The Altima is a preferred vehicle in some groups.
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    Quote Originally Posted by TimBob View Post
    So, what does one do with such an envelope?
    One gets an EZ Pass scanner and puts it in one's windshield and never worries about it again. (As long as one keeps enough money in the EZ Pay account)

  11. #25
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    Why should it matter how much is owed?
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  12. #26
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    Quote Originally Posted by OldVet View Post
    The Altima is a preferred vehicle in some groups.
    What groups would those be?

    Another time, in a heavy downpour, a local yokel in Colorado pulled me over. I let him stand in the rain as he scrutinized my "papers" and went back to his cruiser to check me out. When he couldn't find anything, he finally said, "Your left brake light isn't working. Get it fixed!" But no citation. When the rain stopped, I pulled over and checked. It was working perfectly.

    I traded that Altima in 2011. Haven't had a conversation with a cop (other then my brothers) since then.
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  13. #27
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    [QUOTE=Texas Red;7808618

    Another time, in a heavy downpour, a local yokel in Colorado pulled me over.

    He must have been just out of the academy
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  14. #28
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    Quote Originally Posted by flh View Post
    He must have been just out of the academy
    He was a young fella, so it could be.
    "A person is smart. People are dumb, panicky dangerous animals and you know it."

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    They would stand where they wanted; get in and out of the car when they wanted; yell, scream, and curse at the officers when they wanted. They would attempt to ridicule and intimidate the officers; even going so far as to give the officers direct and repeated orders to “back up!” The amount of confidence this couple displayed was extraordinary.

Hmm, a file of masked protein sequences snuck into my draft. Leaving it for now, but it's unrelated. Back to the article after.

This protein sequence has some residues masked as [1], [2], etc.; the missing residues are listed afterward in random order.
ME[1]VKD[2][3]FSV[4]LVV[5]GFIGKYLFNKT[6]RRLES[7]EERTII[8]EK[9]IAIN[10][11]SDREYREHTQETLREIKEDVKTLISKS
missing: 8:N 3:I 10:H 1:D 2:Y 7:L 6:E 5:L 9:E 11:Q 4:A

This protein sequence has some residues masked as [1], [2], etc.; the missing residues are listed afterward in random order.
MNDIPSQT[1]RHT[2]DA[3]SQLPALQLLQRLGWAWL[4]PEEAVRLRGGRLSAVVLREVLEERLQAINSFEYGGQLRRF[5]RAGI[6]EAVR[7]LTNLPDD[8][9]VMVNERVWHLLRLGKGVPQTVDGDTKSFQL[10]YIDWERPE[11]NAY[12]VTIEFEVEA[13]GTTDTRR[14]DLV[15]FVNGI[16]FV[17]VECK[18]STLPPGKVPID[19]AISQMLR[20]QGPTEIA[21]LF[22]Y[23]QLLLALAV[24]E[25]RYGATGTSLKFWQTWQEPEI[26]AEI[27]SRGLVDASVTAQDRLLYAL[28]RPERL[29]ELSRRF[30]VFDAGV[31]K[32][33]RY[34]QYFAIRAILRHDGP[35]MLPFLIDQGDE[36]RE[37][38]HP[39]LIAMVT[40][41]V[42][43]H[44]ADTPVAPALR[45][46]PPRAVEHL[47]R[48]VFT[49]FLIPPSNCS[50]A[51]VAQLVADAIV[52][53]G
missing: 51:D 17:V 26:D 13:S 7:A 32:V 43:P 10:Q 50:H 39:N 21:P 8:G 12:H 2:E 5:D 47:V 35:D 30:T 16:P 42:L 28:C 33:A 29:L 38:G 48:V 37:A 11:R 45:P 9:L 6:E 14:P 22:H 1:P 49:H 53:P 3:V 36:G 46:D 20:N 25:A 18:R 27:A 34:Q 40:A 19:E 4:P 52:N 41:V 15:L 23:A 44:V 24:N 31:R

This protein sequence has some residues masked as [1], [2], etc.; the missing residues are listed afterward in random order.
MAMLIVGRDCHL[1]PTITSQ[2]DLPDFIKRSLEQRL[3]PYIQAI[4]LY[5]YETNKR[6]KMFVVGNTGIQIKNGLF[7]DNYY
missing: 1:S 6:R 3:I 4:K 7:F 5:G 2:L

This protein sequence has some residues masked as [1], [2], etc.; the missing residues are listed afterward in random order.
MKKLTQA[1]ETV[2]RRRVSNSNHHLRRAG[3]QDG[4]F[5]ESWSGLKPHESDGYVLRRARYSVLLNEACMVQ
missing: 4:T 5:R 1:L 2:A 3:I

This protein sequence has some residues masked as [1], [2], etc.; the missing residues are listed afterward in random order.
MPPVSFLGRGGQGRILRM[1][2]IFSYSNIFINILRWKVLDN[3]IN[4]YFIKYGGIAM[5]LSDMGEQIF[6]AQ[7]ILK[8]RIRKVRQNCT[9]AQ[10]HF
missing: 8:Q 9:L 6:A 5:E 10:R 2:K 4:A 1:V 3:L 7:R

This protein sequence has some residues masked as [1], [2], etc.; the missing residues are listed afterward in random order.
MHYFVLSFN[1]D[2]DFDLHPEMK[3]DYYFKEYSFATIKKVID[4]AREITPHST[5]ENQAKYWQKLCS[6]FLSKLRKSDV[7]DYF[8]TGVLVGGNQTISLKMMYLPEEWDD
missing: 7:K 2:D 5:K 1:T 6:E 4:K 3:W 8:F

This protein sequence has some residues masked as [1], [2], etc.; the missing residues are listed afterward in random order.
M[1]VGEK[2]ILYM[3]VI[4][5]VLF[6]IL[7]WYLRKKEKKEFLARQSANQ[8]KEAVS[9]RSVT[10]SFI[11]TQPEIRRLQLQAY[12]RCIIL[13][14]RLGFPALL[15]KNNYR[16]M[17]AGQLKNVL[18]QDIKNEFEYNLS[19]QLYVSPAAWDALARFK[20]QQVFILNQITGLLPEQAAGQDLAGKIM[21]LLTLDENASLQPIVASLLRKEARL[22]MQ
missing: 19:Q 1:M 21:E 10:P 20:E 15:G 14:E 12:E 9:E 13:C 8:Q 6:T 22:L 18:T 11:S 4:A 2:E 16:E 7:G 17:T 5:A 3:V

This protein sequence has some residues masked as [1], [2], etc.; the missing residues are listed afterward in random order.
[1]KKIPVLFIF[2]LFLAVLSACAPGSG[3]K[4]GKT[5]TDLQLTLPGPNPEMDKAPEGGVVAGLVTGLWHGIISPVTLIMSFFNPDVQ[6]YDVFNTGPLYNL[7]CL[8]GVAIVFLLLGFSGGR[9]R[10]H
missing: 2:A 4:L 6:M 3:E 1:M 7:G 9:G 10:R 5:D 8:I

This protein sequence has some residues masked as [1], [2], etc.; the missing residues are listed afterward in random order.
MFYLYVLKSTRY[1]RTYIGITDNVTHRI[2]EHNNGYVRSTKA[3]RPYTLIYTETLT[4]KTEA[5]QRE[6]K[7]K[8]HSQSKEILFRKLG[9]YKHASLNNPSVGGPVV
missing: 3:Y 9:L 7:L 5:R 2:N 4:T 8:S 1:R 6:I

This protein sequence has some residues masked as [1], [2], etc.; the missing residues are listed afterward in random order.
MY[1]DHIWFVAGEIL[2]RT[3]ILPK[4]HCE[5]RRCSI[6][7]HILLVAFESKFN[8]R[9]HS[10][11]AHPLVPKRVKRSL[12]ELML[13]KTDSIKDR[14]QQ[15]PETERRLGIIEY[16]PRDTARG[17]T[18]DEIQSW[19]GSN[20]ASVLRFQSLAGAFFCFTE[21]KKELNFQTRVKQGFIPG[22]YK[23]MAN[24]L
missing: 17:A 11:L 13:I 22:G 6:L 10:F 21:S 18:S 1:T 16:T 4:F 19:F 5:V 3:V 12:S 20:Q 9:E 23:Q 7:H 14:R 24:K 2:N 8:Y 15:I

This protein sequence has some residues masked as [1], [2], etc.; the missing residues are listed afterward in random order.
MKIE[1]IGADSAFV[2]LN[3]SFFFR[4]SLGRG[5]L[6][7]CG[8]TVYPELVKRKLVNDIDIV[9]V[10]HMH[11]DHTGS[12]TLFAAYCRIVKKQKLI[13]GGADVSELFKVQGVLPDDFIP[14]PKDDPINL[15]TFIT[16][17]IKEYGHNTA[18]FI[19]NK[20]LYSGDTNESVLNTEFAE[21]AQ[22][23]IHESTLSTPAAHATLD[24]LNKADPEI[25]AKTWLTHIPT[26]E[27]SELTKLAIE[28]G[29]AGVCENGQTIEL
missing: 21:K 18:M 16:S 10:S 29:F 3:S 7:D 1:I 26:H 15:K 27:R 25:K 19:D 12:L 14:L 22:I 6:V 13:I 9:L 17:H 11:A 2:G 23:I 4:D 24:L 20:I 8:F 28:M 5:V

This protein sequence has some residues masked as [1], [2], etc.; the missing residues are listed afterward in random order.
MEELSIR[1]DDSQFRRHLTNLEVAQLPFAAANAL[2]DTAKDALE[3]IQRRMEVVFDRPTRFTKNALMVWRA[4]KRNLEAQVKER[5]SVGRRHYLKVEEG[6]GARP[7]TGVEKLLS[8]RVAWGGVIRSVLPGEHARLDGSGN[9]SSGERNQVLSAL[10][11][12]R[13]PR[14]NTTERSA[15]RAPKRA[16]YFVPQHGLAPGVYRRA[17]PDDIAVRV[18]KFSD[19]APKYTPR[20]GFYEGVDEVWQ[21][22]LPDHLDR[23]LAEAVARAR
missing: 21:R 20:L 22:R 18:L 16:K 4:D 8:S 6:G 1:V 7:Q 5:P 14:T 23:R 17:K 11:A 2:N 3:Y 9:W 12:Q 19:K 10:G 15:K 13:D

Predictably, the couple was arrested. They resisted. They were forced into handcuffs. They hired a lawyer.

    When the City of Denver agreed to pay $500,000 to avoid the lawsuit, the president of the Denver police union expressed concern that individuals stopped for routine traffic offenses will believe that they don’t have to comply with police orders. That’s a legitimate concern. But what about the police?
    Then the city of Denver has partnered with 2 dolts, when they should have thrown the book at them.
    America has become silly, and this case tends to show that; you should never buckle into tyrants. No matter who they are, and that couple is a pair of thugs.
    That couple has the confidence of fools, who never see danger coming; and there is a lot of that in America now.
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    Quote Originally Posted by jmf552 View Post
    One thing I think the police should get out of the business of is traffic enforcement. The technology exists to do that hands off now, more cost effectively. I think that role really creates a bad image of police and a does not help their relationship with citizens. It makes them seem like tax collectors or moving meter maids, not intrepid crime fighters.
    Most states, correctly, won't allow traffic enforcement without an actual LEO involved. Red light cameras are going the way of the dodo. People don't want technology policing their behavior.
    Last edited by ColoradoDiablo; October 20th, 2019 at 10:45 PM. Reason: Autocorrection Correction!